For many years California had been subject to slight earthquakes, more or less generally felt, but not of sufficient importance to awaken anxiety or fear. Perhaps the absorbing nature of the San Franciscans' pursuits of gold-getting, which metal seems to have been valuable in those days, and actually used as a medium of currency, rendered the inhabitants reckless of all other matters. Everything tends to show that the calamity was totally unlooked for. We quote the graphic language of Schwappelfurt:—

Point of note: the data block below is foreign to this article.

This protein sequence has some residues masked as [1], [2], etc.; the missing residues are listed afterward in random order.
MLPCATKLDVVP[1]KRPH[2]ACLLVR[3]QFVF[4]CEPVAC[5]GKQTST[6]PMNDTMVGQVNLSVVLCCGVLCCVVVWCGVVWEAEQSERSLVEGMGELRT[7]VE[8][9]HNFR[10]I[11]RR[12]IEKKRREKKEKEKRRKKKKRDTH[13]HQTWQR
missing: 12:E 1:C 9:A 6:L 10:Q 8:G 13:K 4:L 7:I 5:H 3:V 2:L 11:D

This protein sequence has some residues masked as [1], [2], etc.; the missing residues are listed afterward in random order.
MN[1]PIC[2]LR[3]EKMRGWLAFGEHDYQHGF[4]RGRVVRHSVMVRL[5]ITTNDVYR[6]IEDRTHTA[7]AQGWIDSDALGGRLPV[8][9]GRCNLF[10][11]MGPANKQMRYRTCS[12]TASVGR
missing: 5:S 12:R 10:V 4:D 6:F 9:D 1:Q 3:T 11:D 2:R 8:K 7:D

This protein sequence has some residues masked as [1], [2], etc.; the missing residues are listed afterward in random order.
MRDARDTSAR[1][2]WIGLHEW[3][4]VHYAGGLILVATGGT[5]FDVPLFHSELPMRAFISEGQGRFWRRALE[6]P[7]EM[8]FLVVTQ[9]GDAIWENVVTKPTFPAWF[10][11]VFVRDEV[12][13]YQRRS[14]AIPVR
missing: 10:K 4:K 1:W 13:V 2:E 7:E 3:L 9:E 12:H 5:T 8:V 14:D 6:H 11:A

"The morning of the tremendous catastrophe probably dawned upon the usual restless crowd of gold-getters intent upon their several avocations. The streets were filled with the expanded figures of gayly dressed women, acknowledging with coy glances the respectful salutations of beaux as they gracefully raised their remarkable cylindrical head-coverings, a model of which is still preserved in the Honolulu Museum. The brokers had gathered at their respective temples. The shopmen were exhibiting their goods. The idlers, or 'Bummers,'—a term applied to designate an aristocratic, privileged class who enjoyed immunities from labor, and from whom a majority of the rulers are chosen,—were listlessly regarding the promenaders from the street-corners or the doors of their bibulous temples. A slight premonitory thrill runs through the city. The busy life of this restless microcosm is arrested. The shopkeeper pauses as he elevates the goods to bring them into a favorable light, and the glib professional recommendation sticks on his tongue. In the drinking-saloon the glass is checked half-way to the lips; on the streets the promenaders pause. Another thrill, and the city begins to go down, a few of the more persistent topers tossing off their liquor at the same moment. Beyond a terrible sensation of nausea, the crowds who now throng the streets do not realize the extent of the catastrophe. The waters of the bay recede at first from the centre of depression, assuming a concave shape, the outer edge of the circle towering many thousand feet above the city. Another convulsion, and the water instantly resumes its level. The city is smoothly ingulfed nine thousand feet below, and the regular swell of the Pacific calmly rolls over it. Terrible," says Schwappelfurt, in conclusion, "as the calamity must have been, in direct relation to the individuals immediately concerned therein, we cannot but admire its artistic management; the division of the catastrophe into three periods, the completeness of the cataclysms, and the rare combination of sincerity of intention with felicity of execution."